To appreciate the challenge you must think about every person, every vehicle, maybe even kitchen utensils or any sort of device you can think of, generating data points every single day. On a global scale this is an unimaginably vast quantity of data!
The thing is, currently, companies are relying on cheaper data servers with high write speeds - because everything else is uneconomical - but this does not seem efficient, and nor is it future-proof.
It’d be much better for the planet let alone companies’ electricity bills and paid for server space, if there was another way. Part of the answer may just lie with the blockchain on Hadoop.
The real power of DAG architecture is that, in conjunction with a Distributed File System, we can store data across the computers or devices of millions of users.
We’ve teamed up with specialists in blockchain Hadoop, which has the backing of leading academics in the Big Data space. By using one of their tools, called MapReduce, datasets can be sorted into specific parts which makes them much easier to analyse.
Our vision knows no bounds. The CyberVein platform will be scalable to any number of billions of users and it will remain rapidly efficient, purely because of the way that a DAG works. This may just be the future of blockchain data science.
There is a race on to offer the best storage solutions for the wealth of data collected now but current methods rely heavily on hardware and server farms. This is fuelling an unfettered expansion of hyperscale storage centers.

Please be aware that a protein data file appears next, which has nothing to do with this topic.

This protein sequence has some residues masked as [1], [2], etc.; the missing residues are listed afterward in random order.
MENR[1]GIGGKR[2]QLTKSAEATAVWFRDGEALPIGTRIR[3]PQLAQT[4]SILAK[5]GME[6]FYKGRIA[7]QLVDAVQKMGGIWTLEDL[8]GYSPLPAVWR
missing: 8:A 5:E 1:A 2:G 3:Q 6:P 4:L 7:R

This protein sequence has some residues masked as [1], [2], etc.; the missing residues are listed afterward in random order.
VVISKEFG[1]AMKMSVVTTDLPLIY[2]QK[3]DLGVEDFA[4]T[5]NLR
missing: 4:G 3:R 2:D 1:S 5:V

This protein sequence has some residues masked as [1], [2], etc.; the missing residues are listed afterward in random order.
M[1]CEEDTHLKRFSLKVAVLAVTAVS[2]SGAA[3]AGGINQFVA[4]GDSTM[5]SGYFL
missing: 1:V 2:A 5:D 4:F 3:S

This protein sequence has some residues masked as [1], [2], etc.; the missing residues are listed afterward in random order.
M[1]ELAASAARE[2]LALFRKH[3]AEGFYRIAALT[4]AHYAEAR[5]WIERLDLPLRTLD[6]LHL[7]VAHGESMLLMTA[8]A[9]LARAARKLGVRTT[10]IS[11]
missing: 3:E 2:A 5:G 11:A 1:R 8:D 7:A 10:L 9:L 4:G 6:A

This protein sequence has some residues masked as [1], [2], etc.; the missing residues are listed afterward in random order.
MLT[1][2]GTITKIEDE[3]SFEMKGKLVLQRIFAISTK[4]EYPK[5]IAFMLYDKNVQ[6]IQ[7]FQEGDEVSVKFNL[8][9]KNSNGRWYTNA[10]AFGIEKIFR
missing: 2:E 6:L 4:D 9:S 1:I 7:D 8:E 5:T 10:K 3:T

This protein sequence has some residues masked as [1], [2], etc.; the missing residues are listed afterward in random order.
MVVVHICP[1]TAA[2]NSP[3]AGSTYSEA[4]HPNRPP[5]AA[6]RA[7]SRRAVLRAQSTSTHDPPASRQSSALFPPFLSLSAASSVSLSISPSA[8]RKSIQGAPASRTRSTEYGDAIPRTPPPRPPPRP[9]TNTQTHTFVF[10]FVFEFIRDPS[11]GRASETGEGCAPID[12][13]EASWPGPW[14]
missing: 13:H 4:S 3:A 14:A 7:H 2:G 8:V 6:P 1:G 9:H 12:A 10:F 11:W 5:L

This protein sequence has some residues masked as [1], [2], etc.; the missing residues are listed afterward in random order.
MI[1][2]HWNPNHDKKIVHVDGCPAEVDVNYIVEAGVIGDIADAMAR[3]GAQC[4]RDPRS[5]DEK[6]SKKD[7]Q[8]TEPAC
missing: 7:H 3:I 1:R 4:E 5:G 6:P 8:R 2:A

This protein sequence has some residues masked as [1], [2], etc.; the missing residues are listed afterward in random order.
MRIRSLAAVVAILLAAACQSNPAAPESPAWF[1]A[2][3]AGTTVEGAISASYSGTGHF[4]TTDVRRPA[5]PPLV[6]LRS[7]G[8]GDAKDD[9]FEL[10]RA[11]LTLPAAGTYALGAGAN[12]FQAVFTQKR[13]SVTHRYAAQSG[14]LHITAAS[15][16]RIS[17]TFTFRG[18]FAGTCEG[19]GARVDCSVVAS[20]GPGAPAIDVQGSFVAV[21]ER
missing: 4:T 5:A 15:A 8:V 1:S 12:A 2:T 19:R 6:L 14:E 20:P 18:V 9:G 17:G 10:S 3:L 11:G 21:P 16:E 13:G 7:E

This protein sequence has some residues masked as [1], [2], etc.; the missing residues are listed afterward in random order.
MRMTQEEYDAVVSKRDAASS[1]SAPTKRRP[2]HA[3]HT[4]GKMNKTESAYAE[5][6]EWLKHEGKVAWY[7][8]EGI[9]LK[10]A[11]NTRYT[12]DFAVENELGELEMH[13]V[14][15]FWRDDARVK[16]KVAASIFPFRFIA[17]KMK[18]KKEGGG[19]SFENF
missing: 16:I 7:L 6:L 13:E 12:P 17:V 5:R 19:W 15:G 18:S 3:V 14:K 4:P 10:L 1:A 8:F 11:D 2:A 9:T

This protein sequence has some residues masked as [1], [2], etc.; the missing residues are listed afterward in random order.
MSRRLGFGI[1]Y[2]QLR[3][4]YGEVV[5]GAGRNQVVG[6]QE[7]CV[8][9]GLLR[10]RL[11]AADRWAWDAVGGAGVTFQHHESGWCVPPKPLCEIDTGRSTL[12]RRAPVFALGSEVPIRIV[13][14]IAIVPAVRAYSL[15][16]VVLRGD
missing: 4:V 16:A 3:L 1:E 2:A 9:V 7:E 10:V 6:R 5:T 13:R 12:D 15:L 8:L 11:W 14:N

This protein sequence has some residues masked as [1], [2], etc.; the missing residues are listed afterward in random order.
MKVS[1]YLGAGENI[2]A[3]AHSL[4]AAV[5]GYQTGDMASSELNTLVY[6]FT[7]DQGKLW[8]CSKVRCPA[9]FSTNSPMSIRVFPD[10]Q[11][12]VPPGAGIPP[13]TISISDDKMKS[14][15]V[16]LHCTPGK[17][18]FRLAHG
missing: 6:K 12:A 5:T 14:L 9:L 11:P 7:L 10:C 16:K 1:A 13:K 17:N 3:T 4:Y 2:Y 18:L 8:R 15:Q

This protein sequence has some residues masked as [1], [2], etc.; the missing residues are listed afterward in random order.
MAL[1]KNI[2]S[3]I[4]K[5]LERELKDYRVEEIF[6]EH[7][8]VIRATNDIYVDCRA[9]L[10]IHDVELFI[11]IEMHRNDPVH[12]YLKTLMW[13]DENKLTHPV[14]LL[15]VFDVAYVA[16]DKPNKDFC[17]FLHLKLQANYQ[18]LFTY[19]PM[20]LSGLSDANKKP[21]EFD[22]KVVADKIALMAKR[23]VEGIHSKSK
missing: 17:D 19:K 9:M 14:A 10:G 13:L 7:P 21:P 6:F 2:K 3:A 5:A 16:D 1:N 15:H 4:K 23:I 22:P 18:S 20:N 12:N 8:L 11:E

A big issue largely comes from the fact that, relatively smaller companies aside, the big players like Google and Facebook want answers right now in order to be able to handle the incredible amounts of data that they collect and store.
With a DAG on blockchain-based solution there is no need to drive up demand for servers, in fact none at all. The extra computational power from users will obviously increase overall electricity consumption but it simply won’t hoover up resources in the same way.
From a business perspective a decentralized solution massively cuts costs; the maintenance on a server’s lifecycle, as well as network connectivity, and any other niggly costs that are not insignificant—such as the small matter of electricity usage.
To put this into context, Google is estimated to have close to one million servers in total. This means that a decentralized solution could stand to save them about $10 billion a year if we are to go on their capital spend in 2016, of which the majority was spent on data centers.
If the way that we manage Big Data is to be adequately scaled into the future, with the unfathomable quantities that we’ll be generating on a daily basis, then it is important a resilient and future-proof solution is found.
Emerging technologies such as DAG on blockchain hold the potential to do this and could stand to revolutionize data science as we know it, whether it be in collection, storage, and even predictive analytics.
This is an exciting future scenario that, if properly managed, could stand to benefit just about everyone.